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Islanders lament failure to extend Coliseum's life

by Brian Compton

WASHINGTON -- You could hear a pin drop in the New York Islanders dressing room Monday night, minutes after their season ended in a 2-1 loss to the Washington Capitals in Game 7 of their Eastern Conference First Round series at Verizon Center.

A season that began with so much promise, one the Islanders hoped would provide Nassau Veterans Memorial Coliseum with a proper sendoff before play begins at Barclays Center in Brooklyn this fall, instead ended the same way it has each year since 1993: without a series victory in the Stanley Cup Playoffs.

Things were supposed to be different this season, starting with the acquisition of goalie Jaroslav Halak from, ironically, the Capitals. The Islanders signed forwards Mikhail Grabovski and Nikolay Kulemin during unrestricted free agency, then landed defensemen Nick Leddy and Johnny Boychuk in trades one week before the season got underway.

"It's a tough feeling," said captain John Tavares, the face of the franchise who didn't have a shot on goal in Game 7. "It's hard to believe it's over. You fight so hard, you put so much into the season, you put so much into the series. You're so close. Game 7, you lose by a goal.

"We're disappointed for [the fans]. I don't think we talked about it a whole lot, but we know what this season meant at the Coliseum and how they responded for us was absolutely tremendous. We couldn't have asked for anything better."

A victory Monday not only would have meant at least two more games at the Coliseum, but a second-round series against the New York Rangers. The memories such a series could have provided now can only be left to the imagination.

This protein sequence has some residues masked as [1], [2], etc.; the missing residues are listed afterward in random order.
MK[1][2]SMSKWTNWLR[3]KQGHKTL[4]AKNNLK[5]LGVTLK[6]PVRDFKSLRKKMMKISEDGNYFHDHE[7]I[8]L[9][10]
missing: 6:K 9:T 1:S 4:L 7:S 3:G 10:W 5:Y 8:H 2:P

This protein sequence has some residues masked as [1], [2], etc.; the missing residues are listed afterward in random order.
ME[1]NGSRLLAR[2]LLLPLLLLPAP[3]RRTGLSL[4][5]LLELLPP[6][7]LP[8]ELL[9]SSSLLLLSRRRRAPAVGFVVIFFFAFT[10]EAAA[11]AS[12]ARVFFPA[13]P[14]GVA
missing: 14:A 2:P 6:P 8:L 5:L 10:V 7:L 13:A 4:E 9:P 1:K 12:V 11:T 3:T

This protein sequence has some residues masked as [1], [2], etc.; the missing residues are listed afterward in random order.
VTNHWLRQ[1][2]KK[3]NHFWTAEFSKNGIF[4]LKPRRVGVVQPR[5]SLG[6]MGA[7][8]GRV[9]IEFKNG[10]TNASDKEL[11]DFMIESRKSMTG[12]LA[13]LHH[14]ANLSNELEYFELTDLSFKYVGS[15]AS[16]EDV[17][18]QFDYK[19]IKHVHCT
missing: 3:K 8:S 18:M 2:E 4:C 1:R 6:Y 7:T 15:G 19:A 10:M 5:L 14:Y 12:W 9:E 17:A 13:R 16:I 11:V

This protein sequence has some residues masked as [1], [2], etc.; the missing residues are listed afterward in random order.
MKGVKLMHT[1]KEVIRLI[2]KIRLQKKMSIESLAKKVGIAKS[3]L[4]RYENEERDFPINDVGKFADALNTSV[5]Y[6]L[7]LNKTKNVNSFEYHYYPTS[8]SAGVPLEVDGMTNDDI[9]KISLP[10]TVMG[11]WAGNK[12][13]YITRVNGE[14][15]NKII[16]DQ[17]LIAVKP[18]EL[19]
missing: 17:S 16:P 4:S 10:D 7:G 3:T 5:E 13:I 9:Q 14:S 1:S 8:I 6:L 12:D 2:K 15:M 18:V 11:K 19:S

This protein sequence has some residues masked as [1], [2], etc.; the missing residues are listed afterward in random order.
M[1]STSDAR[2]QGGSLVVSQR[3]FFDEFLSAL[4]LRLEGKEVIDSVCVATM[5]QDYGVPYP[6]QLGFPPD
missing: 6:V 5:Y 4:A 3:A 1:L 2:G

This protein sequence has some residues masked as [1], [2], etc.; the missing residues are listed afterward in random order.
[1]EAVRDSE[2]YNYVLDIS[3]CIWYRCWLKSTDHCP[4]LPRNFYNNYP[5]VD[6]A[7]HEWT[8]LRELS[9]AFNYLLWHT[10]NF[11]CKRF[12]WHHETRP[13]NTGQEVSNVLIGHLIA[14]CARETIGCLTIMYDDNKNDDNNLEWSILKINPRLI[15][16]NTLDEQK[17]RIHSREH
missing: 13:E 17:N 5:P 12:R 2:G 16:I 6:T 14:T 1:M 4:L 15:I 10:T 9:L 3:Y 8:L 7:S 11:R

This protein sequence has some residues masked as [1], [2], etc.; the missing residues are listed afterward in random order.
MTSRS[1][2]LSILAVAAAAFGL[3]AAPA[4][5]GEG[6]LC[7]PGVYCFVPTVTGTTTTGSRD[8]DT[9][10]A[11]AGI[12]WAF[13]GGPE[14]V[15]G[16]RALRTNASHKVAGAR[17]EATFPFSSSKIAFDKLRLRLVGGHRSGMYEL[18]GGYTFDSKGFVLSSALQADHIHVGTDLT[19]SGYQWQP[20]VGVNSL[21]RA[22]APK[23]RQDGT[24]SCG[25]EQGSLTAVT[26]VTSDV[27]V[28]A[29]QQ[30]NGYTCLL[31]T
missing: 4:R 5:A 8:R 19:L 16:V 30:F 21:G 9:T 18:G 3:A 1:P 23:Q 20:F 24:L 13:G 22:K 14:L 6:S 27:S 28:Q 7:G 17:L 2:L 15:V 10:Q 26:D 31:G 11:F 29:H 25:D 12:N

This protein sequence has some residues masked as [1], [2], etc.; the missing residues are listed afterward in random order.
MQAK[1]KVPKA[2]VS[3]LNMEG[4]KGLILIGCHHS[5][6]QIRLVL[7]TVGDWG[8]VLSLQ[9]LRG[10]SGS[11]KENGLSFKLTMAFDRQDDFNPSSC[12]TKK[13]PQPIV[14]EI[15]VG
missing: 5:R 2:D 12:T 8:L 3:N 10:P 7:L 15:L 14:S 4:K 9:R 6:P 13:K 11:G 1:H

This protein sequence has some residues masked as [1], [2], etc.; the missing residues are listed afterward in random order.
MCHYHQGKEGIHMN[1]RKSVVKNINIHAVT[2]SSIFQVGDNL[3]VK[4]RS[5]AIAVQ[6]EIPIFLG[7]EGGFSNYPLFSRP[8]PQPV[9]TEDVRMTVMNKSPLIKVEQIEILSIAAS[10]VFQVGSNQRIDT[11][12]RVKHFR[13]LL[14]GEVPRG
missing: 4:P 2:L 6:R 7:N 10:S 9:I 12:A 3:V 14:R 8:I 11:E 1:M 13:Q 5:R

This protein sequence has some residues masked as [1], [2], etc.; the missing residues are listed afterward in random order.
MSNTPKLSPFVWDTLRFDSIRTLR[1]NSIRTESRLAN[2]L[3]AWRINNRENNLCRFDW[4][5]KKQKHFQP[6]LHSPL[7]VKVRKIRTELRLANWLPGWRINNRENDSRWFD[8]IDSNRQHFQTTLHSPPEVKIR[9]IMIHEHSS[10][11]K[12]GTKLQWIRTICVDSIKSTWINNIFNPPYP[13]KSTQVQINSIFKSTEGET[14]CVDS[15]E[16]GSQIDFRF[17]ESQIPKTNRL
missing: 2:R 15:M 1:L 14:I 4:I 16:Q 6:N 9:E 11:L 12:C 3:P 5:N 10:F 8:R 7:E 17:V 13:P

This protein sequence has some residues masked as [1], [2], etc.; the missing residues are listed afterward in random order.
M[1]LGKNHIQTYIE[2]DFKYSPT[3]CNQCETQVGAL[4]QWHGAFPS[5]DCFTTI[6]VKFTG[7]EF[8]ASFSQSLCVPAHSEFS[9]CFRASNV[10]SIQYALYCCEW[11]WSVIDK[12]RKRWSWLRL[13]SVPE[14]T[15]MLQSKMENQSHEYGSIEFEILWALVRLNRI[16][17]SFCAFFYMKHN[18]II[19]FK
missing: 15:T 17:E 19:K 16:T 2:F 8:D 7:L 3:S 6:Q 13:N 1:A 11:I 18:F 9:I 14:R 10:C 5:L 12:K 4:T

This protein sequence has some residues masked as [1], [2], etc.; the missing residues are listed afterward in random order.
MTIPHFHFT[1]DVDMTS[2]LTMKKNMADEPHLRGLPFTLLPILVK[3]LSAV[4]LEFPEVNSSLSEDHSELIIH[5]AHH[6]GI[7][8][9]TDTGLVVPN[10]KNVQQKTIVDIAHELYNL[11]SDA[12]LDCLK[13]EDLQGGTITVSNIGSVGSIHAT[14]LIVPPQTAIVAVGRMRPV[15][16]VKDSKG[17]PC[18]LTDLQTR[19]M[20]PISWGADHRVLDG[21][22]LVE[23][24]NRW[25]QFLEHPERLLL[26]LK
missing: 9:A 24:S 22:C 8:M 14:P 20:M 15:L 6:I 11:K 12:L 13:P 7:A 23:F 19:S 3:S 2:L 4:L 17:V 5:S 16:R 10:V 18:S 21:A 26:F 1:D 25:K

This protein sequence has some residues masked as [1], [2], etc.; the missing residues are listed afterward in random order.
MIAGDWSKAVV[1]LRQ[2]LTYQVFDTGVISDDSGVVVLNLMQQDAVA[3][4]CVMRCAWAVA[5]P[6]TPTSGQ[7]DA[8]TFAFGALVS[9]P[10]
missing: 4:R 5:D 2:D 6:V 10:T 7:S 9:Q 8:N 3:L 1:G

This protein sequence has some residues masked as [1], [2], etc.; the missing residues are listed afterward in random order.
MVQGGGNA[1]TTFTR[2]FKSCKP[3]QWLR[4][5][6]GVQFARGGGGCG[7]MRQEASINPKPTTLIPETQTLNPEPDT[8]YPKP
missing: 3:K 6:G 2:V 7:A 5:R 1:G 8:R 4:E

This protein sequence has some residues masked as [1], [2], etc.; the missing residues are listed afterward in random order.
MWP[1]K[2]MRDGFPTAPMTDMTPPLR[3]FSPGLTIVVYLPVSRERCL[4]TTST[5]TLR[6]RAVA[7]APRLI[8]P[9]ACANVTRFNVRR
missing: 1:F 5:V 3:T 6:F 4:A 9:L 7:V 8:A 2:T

"It's obviously disappointing," right wing Kyle Okposo said. "We wanted to play the Rangers really bad at home and we wanted to keep playing more games. We felt like we had enough to raise a banner this year. That's how we felt in the room. It just didn't work out that way."

Boychuk, a warrior from the moment he was acquired from the Boston Bruins, played 25:57 on Monday and did everything in his power to extend the Islanders' season. After he was done speaking with reporters, Boychuk sat at his locker with his head down, trying to cope with the fact that he won't play another game until October.

"It's a tough one to swallow," Boychuk said. "It's definitely a learning experience for everybody in the room. It's not a good feeling right now."

Perhaps things would have gone differently for the Islanders if Travis Hamonic, one of their top defensemen, hadn't sustained an injury in the second-to-last game of the regular season against the Pittsburgh Penguins. To make matters worse, Lubomir Visnovsky went down in Game 4, then Calvin de Haan was lost in Game 5.

New York coach Jack Capuano inserted Matt Donovan and Scott Mayfield into his lineup for Games 6 and 7, a scenario nobody could have possibly envisioned prior to the start of the series.

"I'm not one for excuses, but you take [Hamonic] out of our lineup … I know [Visnovsky] got hurt and we lost some guys on the back end with Calvin de Haan too, but second-to-last game of the year when No. 3 goes down, it's a big loss for your hockey team," Capuano said. "He plays big minutes, a 30-plus point guy on the back end. I'm sure it would have made a difference, but you can't look back."

Capuano, just like everyone else in the organization, knew how important this season was to everyone in what they call "Islanders Country." Fans must now say goodbye to the place that was home to a team that won four straight Stanley Cup championships and 19 consecutive playoff series from 1980-84.

Fort Neverlose will never be home again. A new era in Brooklyn begins in less than six months. If only that talk could have waited just a few more weeks.

"We wanted to get back home," Capuano said. "The theme that they have at the Coliseum with the Jumbotron and the music and the chants, we actually played it before our game. They were definitely in our thoughts. We wanted to get back there. I thought our guys really, really understood how important the season that we had correlated with the fan base and the energy that we built off. I can't thank them enough, and I'm sure the players can't either."

Tavares said, "You use every year as a learning experience. This is not one I will forget [or] any of us will forget. This should really fuel us for next season, and I know for myself this isn't where we wanted to be."


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